NFL Commissioner Roger Goodell met with Gov. Mark Dayton, members of his administration and lawmakers about a new Vikings stadium this morning.
Goodell said that the NFL is willing to help pay for the cost of a new stadium, but wouldn't put a dollar figure on the contribution. He said that was part of the discussions as the stadium effort heads for the end of the Legislative session. Goodell said that he had visited the proposed location in Arden Hills.
"The Vikings feel very strongly about Ramsey County," Goodell said. "I had the opportunity to go up and visit the site yesterday. It's an extraordinary site, and I think it's very exciting. So we're going to work with the Vikings to hopefully make that come true."
Goodell also said that the league wants a deal done, but isn't threatening to leave the state if it doesn't happen.
"We want the Vikings to be here," he said. "I think everybody wants the Vikings to be here. I know the Wilfs do. I don't think that's an issue that we're focused on right now."
Gov. Dayton reaffirmed his pledge to cap the state's contribution at $300 million. Minnesota's transportation commissioner said he would lead a meeting Tuesday to try to work out expected costs of road improvements above and beyond the stadium.
But Metropolitan Sports Facilities chairman Ted Mondale said that the head of the NFL may also take a more active role in Minnesota's stadium debate.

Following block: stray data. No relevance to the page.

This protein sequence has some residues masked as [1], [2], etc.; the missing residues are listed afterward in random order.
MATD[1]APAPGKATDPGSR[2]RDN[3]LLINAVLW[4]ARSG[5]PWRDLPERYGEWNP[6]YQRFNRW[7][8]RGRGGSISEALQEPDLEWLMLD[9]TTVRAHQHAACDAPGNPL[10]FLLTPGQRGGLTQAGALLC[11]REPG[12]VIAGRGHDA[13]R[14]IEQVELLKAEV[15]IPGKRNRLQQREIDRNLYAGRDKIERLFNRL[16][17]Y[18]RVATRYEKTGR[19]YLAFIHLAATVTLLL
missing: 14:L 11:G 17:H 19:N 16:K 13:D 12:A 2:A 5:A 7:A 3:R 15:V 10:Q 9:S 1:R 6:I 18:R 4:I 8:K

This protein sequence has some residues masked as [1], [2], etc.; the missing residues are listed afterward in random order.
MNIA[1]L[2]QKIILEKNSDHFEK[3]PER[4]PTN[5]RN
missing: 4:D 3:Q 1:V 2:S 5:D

"It's very hard to sort of look at the economics of this until the collective bargaining agreement is put together," Mondale said.
Mondale said the question would be how much Goodell and the NFL would be willing to put toward a Vikings stadium.
"We presume it's something. How much? [I'm] not particularly sure, but a range would help all of us," he said.
The Vikings have offered to pay more than $400 million of the cost of a new stadium.
Goodell and Dayton are scheduled to meet Tuesday morning at the governor's residence and have scheduled a press conference for 8 a.m.
Minnesota Vikings officials said Goodell toured a potential stadium site in Arden Hills on Monday.
The Vikings announced last week that they wanted to partner with Ramsey County for a billion dollar stadium in Arden Hills. But the project has been dogged by questions about whether or not nearby roads could handle the traffic and what it would take to fix them.
The team rebuffed an offer from Minneapolis last week to play in a remodeled Metrodome. But Minneapolis developer Bruce Lambrecht said he thinks its likely that his proposal for a stadium on the site of the Minneapolis Farmer's Market will be back.
"I don't want to say anything about Minneapolis or Ramsey. I just think we have a great plan," Lambrecht said. "We've got a great idea using all the infrastructure that's in place, complementing and supplementing all the bars and restaurants that are already there."
Lambrecht originally proposed the site for the Twins' Target Field. He also fought a lengthy court battle over the cost of the site, of which he was part owner.
Opponents are also stepping up their efforts to stop the Vikings. They picketed an appearance by Metropolitan Sports Facilities Commission chairman Ted Mondale in Minneapolis on Monday night. "I love the crew in purple. I love the Twins as well. I think they need to pay their own way on this. I, as a taxpayer, can't afford it," said Gayle Bonneville, of Minneapolis, who was among the protesters. "I think we have way too many priorities right now."
Bonneville said the state needs to be more concerned with health care, roads and education funding.
(The Associated Press contributed to this report.)
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